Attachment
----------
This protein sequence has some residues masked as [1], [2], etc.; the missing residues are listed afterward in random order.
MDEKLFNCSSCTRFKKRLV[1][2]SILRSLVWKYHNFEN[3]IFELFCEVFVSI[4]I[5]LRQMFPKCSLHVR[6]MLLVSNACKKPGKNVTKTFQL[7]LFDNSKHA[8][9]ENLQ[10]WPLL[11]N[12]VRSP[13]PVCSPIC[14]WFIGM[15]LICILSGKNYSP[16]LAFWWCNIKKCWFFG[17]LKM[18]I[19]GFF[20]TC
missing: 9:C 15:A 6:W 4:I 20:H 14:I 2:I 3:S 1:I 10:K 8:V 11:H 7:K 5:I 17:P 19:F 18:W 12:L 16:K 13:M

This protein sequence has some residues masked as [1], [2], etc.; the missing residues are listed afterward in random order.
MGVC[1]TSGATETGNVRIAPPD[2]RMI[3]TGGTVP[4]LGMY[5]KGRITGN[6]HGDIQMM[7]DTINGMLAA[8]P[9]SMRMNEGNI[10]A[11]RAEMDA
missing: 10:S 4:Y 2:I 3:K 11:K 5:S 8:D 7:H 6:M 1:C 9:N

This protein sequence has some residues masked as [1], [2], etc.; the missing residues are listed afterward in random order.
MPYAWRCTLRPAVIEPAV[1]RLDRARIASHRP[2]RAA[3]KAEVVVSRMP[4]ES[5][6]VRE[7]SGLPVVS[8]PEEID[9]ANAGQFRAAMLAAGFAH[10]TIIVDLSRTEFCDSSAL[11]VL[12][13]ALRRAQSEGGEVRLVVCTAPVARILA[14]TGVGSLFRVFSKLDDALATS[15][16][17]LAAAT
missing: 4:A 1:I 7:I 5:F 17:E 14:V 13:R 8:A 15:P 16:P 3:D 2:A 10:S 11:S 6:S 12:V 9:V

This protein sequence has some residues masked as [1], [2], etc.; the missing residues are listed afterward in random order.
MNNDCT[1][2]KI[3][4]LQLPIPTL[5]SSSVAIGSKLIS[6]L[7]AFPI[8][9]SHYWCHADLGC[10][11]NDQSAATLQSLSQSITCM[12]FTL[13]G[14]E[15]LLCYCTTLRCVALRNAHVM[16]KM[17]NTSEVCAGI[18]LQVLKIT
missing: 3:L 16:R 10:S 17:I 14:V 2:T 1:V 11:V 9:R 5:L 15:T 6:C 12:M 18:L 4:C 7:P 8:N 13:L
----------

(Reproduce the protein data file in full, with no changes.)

This protein sequence has some residues masked as [1], [2], etc.; the missing residues are listed afterward in random order.
MDEKLFNCSSCTRFKKRLV[1][2]SILRSLVWKYHNFEN[3]IFELFCEVFVSI[4]I[5]LRQMFPKCSLHVR[6]MLLVSNACKKPGKNVTKTFQL[7]LFDNSKHA[8][9]ENLQ[10]WPLL[11]N[12]VRSP[13]PVCSPIC[14]WFIGM[15]LICILSGKNYSP[16]LAFWWCNIKKCWFFG[17]LKM[18]I[19]GFF[20]TC
missing: 9:C 15:A 6:W 4:I 20:H 14:I 2:I 3:S 1:I 10:K 8:V 11:H 7:K 5:I 17:P 19:F 18:W 12:L 16:K 13:M

This protein sequence has some residues masked as [1], [2], etc.; the missing residues are listed afterward in random order.
MGVC[1]TSGATETGNVRIAPPD[2]RMI[3]TGGTVP[4]LGMY[5]KGRITGN[6]HGDIQMM[7]DTINGMLAA[8]P[9]SMRMNEGNI[10]A[11]RAEMDA
missing: 10:S 4:Y 2:I 3:K 11:K 5:S 8:D 7:H 6:M 1:C 9:N

This protein sequence has some residues masked as [1], [2], etc.; the missing residues are listed afterward in random order.
MPYAWRCTLRPAVIEPAV[1]RLDRARIASHRP[2]RAA[3]KAEVVVSRMP[4]ES[5][6]VRE[7]SGLPVVS[8]PEEID[9]ANAGQFRAAMLAAGFAH[10]TIIVDLSRTEFCDSSAL[11]VL[12][13]ALRRAQSEGGEVRLVVCTAPVARILA[14]TGVGSLFRVFSKLDDALATS[15][16][17]LAAAT
missing: 4:A 1:I 7:I 5:F 17:E 14:V 13:R 8:A 15:P 16:P 3:D 2:A 10:S 11:S 6:S 12:V 9:V

This protein sequence has some residues masked as [1], [2], etc.; the missing residues are listed afterward in random order.
MNNDCT[1][2]KI[3][4]LQLPIPTL[5]SSSVAIGSKLIS[6]L[7]AFPI[8][9]SHYWCHADLGC[10][11]NDQSAATLQSLSQSITCM[12]FTL[13]G[14]E[15]LLCYCTTLRCVALRNAHVM[16]KM[17]NTSEVCAGI[18]LQVLKIT
missing: 3:L 16:R 10:S 17:I 14:V 2:T 1:V 11:V 9:R 5:L 15:T 6:C 12:M 18:L 4:C 7:P 8:N 13:L